« Bebuild NYC with A Purpose | Main | Ann Coulter Insane Tilt Alert »

August 23, 2002

Left Overworries Media Monopoly

Carol Avedon has a link to Bernie Sanders holding hearings on the monopoly in media control by corporations. Now I dislike capitalist power across the board, but I just think the left obsession with media bias and control is misplaced. Not that the media isn't biased but the issue is whether lack of corporate control would make much difference-- there are plenty of rightwing family-owned newspapers across the country.

And the hard fact for the Left to deal with is the base issue of packaging progressive information in a way with mass appeal. With the Pacifica stations, the left has control of five radio signals in the largest media markets in the country-- so they don't have the excuse in that medium of not having a voice. Yet their ratings are so small as to be ridiculous-- this is from a slightly old New York Times article but the basic numbers haven't changed:

"The signals from Pacifica's five stations -- KPFA in Berkeley, KPFK in Los Angeles, KPFT in Houston, WPFW in Washington and WBAI -- reach 22 percent of all U.S. homes, about 50 million potential listeners. Yet barely 700,000 people tune in during any given week, according to Arbitron ratings."
I'm not really picking on Pacifica especially-- I've been interviewed on Pacifica and WBAI and could be considered part of the problem -- but the point is that the issue is not simply access to the public. The Left has access to the public through the Internet, Pacifica and a range of other ways, but as they say in advertising, if the dog won't eat the dogfood, you've got a problem.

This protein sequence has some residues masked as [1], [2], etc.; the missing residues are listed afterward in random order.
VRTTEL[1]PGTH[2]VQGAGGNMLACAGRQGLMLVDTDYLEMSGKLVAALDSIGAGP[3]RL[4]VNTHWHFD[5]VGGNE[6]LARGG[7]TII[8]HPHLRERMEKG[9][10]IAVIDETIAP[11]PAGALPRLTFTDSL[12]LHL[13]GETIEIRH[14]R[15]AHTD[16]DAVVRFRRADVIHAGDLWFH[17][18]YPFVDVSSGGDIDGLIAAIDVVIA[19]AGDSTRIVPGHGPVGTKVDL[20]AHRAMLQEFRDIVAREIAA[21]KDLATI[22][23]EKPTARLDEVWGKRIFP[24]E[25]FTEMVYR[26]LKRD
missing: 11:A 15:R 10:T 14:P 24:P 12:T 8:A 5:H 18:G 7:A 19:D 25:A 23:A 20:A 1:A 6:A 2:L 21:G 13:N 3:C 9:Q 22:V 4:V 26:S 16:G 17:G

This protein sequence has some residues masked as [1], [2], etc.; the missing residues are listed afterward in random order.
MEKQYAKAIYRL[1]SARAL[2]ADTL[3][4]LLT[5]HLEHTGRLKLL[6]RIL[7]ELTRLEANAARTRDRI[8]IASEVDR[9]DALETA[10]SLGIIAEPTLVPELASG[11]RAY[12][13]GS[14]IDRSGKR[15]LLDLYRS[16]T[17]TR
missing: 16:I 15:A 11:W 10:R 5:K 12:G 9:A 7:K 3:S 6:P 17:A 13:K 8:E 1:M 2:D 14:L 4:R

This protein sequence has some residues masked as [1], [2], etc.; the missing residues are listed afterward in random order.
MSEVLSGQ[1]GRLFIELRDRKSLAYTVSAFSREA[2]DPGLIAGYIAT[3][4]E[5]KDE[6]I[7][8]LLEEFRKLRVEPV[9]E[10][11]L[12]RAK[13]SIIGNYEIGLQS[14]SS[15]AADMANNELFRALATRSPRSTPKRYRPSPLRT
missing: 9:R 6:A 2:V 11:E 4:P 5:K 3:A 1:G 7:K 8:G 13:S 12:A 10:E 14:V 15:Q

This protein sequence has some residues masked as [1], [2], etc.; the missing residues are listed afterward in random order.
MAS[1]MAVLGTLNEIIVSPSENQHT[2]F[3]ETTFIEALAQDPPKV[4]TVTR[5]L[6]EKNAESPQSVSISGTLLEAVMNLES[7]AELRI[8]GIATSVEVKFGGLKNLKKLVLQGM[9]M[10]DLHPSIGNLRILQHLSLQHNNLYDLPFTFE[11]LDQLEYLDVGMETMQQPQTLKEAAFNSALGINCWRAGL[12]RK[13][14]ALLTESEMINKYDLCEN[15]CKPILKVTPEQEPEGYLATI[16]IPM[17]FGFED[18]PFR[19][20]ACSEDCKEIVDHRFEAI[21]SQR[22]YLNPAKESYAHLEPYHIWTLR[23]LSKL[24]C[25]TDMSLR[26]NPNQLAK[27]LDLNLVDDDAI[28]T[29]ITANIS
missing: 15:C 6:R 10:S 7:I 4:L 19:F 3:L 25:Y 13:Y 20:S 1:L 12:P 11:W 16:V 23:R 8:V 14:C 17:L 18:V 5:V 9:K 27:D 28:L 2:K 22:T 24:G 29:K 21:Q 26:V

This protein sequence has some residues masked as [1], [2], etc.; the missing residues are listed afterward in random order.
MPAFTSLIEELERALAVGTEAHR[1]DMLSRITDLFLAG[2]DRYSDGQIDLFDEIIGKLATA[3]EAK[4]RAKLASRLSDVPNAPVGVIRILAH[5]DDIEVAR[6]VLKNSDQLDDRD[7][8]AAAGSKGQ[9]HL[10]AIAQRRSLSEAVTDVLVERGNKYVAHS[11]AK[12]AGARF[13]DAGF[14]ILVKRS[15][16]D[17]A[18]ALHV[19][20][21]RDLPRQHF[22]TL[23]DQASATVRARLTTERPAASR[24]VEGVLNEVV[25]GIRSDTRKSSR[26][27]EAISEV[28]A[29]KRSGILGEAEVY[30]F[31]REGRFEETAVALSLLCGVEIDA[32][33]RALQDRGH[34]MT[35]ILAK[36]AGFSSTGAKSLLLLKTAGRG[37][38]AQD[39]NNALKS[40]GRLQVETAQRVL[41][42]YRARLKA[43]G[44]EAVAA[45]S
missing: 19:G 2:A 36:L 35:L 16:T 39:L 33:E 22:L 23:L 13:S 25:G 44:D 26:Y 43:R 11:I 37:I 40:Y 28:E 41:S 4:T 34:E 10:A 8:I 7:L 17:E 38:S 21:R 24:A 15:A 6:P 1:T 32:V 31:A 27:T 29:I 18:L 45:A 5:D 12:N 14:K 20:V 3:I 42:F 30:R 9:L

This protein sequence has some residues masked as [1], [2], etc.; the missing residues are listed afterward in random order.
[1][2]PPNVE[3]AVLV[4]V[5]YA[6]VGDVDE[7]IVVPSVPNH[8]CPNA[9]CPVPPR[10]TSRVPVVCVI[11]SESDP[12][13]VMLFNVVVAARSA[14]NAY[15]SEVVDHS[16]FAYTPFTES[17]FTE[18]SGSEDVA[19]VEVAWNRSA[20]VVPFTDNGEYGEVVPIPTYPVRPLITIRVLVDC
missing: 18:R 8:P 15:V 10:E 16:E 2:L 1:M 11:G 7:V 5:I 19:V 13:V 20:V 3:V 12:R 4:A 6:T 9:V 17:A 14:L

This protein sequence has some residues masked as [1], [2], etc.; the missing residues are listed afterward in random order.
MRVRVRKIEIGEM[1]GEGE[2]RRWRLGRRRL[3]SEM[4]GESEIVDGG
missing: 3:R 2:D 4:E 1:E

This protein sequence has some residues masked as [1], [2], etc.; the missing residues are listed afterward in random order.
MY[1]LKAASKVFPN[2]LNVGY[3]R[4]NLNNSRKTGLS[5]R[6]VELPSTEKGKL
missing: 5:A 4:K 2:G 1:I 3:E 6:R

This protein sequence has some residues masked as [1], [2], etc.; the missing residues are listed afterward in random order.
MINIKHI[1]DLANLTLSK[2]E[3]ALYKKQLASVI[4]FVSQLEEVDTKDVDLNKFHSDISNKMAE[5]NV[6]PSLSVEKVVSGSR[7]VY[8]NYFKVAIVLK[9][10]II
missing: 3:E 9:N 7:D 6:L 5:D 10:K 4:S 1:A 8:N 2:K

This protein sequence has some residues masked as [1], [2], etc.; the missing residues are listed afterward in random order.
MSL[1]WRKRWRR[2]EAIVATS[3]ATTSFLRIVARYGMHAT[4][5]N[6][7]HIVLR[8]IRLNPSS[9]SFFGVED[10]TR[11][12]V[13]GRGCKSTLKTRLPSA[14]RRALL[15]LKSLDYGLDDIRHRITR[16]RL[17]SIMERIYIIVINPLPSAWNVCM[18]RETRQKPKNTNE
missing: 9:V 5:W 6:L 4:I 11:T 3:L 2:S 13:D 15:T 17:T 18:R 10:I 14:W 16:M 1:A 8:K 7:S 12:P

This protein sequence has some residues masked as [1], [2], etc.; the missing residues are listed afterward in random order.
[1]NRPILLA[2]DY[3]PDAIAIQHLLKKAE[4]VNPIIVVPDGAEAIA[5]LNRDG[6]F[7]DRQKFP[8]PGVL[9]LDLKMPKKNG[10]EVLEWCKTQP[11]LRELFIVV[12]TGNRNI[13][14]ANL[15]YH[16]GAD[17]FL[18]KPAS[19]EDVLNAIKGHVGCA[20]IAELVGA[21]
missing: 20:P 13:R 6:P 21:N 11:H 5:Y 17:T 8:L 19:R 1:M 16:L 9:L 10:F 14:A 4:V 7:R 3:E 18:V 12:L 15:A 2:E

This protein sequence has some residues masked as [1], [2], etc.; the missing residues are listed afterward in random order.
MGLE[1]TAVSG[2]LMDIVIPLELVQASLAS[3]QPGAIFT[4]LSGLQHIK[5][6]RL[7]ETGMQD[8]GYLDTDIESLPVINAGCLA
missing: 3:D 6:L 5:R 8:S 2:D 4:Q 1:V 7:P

Part of the answer is that the mainstream media actually coopts many of the left's most popular issues-- running consumer investigations, environmental alerts and so on, just leaving the harder political analysis by the wayside. Part of the problem may be production values -- where money does help the corporate stations -- but I'm a little skeptical that's the main issue.

But I think the tougher issue is that a lot of progressives have lost that populist impulse that would make popular media (note populist--popular :) They don't necessarily have the desire or energy to produce the entertaining fluff that can be wrapped around the edgier middle.

Or contrarywise, and not unreasonably at points, they feel that it's more important to make media with lower ratings that reaches and involves the harder core activist strata of society, who in turn will take the knowledge one-on-one to neighbors and others. And on the more optimistic level, if you look at media in an expanded way-- including union publications, direct mail letters, community newsletters, school papers, and so on-- there is a quite broad array of progressive information out there in the world.

The point is not that the media doesn't matter, but far more important is political organization on the ground. With real organization, the kind of precinct and networks that unions at their best and the Christian Coalition at its height specialize in, the message progressives want delivered gets to people from the best information source posibble, their friends and neighbors. The obsession with the media by many progressives is just a way looking for a shortcut to grassroots mobilization that nothing but elbow grease and door knocking will ever solve.

Posted by Nathan at August 23, 2002 11:36 AM

Trackback Pings

TrackBack URL for this entry:


It's Avedon Carol, actually.

You neglect the *concentration* of newssources in fewer and fewer hands.

If the Podunk Times is run by a rightwing fundie but the Pdunk Gazette is run by a liberal bleeding heart and the Podunk Post is run by a moderate conservative you don't need to worry overtly much.

If there's only the Podunk Times and it with the two local radio station and the local tv station is part of BigFascistCorp (tm) then you need to worry. Tese can and will bombard the reader with the same message, serving the interests of the company not that of the public.

That's what your "newspaper owned by rightwing family" misses.

Posted by: Martin Wisse at August 29, 2002 08:23 PM

On the contrary, the question of why WBAI has 500 listeners cuts to the heart of the matter. 30 years ago, Jonathan Kozol derided the left's infatuation with symbolic victories (defeats) and its comfortable insularity. Things have not improved.

Posted by: citizen k at August 31, 2002 10:10 PM

Post a comment

Remember Me?

(you may use HTML tags for style)